Bring Demi-Hache across the Agent's shoulders and force to the ground.

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Techniques 9, 10 and 11

Passage 9
"[9] Item se de rechief venoit a vous de tour de bras et que ayes la queue deuant deuez marchier a lencontre du coup le coste droit de vostre homme et de la receuoir de demye hache son coup. et tout d'une venue le plus pres que pourrez deuez marchier de lautre pie gauche et lassoir darrier son tallon bien ferme en luy sourdant sa hache qui est dessus la vostre. et mettre la queue de la vostre soubz son menton et de la donner une secousse en darriere pour le ruer par terre."

English Translation:
"[9] If again he comes at you with a swing, and you have the queue forward. You must move to receive the blow to the right side of your opponent, and from there receive his blow demy hache. And at the same time, as close as you can, you must advance your left foot and place it behind his heel really firmly, as you raise his axe which is above yours. And place your queue under his chin, and thus give him a jolt backwards to knock him to the ground."

You must have the queue forward for this technique. Also you must move to the right side of your opponent to receive the blow.

The strange part of this technique is once you have moved to the right of your opponent, you must put your left foot behind the left foot of the Agent. This leaves you in almost a vaulting position. In experimenting with this technique I found that I preferred putting the right foot behind the Agent's left foot. However, it can be done as stated in the text and with this perserverance I eventually managed to practise with someone who is the same height as me. I found then that if you follow the technique as stated your left knee will knock your opponent's left knee and this starts him falling even before you apply pressure from the queue and he will find it that much harder to resist. The important thing to remember is that as soon as you have the forward momentum to keep it going, so you must step with your right as soon as you have thrown your opponent.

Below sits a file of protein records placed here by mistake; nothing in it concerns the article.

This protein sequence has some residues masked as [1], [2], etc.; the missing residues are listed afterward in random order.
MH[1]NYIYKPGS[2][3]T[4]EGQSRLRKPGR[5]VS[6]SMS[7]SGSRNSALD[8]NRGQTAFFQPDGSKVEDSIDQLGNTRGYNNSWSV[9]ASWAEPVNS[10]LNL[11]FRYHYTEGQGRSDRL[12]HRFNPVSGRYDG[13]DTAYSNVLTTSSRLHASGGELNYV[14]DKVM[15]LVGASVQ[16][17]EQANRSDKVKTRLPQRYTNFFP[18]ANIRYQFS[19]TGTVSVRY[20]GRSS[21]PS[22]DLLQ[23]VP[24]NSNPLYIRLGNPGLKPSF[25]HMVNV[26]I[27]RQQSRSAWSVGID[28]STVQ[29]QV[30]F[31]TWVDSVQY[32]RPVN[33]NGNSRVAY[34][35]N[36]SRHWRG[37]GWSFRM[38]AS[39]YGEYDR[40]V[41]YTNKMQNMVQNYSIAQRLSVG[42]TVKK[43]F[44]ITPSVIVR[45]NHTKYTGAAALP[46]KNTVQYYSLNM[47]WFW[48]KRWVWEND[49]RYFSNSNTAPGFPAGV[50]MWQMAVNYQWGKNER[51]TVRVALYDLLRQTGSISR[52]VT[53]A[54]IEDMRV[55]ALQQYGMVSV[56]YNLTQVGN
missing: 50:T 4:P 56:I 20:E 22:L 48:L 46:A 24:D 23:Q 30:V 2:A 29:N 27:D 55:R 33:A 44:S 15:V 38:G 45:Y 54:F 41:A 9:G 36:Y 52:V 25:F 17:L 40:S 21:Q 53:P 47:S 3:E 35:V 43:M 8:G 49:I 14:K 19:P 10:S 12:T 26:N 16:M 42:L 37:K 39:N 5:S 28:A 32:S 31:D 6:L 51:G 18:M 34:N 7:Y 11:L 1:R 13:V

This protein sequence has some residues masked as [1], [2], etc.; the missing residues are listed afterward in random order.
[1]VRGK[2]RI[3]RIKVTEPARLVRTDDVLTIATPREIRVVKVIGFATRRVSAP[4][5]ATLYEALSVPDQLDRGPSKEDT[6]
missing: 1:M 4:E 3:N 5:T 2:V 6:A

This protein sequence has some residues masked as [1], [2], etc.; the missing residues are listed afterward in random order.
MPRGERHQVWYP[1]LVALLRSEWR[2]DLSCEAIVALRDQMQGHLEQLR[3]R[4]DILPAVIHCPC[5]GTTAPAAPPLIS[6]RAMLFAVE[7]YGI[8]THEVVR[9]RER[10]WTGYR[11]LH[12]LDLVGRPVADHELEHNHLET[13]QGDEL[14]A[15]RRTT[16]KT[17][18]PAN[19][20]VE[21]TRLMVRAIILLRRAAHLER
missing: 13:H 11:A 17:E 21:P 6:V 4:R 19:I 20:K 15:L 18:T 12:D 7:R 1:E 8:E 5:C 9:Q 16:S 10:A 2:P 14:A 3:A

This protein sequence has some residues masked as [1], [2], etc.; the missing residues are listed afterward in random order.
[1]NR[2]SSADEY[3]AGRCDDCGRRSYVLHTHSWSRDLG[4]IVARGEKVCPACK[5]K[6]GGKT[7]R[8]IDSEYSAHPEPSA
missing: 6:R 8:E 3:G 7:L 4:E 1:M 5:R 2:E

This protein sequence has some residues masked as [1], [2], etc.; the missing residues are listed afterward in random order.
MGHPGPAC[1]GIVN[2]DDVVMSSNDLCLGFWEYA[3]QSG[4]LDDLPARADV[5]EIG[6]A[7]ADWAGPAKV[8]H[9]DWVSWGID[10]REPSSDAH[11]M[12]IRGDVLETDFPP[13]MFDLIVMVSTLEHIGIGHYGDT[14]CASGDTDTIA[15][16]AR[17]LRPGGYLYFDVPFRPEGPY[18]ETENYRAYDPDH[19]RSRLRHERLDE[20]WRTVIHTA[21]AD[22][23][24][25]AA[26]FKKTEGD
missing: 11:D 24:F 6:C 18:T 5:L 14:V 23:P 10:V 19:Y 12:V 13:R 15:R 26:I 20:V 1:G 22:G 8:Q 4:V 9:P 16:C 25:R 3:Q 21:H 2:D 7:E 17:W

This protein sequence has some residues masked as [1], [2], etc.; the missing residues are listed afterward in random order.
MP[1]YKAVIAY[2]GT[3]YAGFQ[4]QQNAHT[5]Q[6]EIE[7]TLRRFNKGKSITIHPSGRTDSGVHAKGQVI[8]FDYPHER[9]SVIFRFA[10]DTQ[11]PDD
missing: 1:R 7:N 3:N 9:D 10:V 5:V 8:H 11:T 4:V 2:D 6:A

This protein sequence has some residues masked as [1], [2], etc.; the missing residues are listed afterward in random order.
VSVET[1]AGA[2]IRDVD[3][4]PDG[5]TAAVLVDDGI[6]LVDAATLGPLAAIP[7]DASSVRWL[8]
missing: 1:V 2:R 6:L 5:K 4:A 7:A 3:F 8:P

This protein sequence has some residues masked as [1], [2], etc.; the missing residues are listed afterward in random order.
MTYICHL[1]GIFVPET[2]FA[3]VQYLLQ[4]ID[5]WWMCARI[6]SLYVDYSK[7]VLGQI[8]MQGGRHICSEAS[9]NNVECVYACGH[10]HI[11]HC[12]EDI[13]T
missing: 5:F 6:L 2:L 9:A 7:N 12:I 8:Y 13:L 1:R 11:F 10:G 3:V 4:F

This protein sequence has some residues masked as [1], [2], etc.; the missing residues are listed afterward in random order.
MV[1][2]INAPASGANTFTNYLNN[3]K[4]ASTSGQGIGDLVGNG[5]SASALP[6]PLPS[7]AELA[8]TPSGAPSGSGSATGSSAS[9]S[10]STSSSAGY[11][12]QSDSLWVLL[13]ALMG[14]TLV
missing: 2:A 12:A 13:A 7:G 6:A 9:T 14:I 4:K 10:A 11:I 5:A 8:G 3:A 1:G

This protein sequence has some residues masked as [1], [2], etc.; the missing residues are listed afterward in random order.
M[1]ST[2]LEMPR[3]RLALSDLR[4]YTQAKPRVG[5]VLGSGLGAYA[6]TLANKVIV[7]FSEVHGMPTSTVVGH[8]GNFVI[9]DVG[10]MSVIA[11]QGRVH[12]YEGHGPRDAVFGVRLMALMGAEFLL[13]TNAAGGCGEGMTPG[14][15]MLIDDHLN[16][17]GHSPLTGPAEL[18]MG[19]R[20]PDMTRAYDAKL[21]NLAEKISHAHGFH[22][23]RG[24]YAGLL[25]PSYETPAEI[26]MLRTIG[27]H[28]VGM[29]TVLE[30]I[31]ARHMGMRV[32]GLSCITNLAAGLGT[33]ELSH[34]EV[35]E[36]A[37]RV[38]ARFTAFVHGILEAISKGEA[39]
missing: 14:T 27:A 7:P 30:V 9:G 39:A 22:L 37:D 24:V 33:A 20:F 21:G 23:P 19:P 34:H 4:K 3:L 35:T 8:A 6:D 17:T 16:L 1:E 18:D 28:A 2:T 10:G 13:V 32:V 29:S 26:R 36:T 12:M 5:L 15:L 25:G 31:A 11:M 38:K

Agent Patient Agent
Stance: Axe ready to deliver a blow squalembratto mandritto or Tondo mandritto. Stance: Left foot back, right foot forward, 3/4 stance, axe held in medium guard with the queue forward, threatening a thrust towards the Agent's face.
Step in and swing blow at Patient Agent's head.
Gather diagonally forward towards your left.
Stop the blow using the demy hache.

Step with the left foot so that it is behind the left heel of the Agent. You should find your left knee starting to nudge the Agent's knee and twist the feet at the same time so that you are not compromising your balance.
As you do so lift his axe upwards on your axe.

Move queue under Agent's chin and push, as soon as you feel the Agent start to fall backwards then you must bring your right foot forward so that you are standing in a more comfortable position.

Passage 10
"[10] Item se vous faillies vous deuez retourner sur vostre garde, et cela se doit faire presentement."

English Translation:
[10] If you fail. You must return on guard. And this should be down quickly.

This is the advice given if the technique of verse [9] fails. This is important as you are now very close to your opponent and unless you maintain the control of the situation at this range then things can become very uncontrollable and be easily turned against you.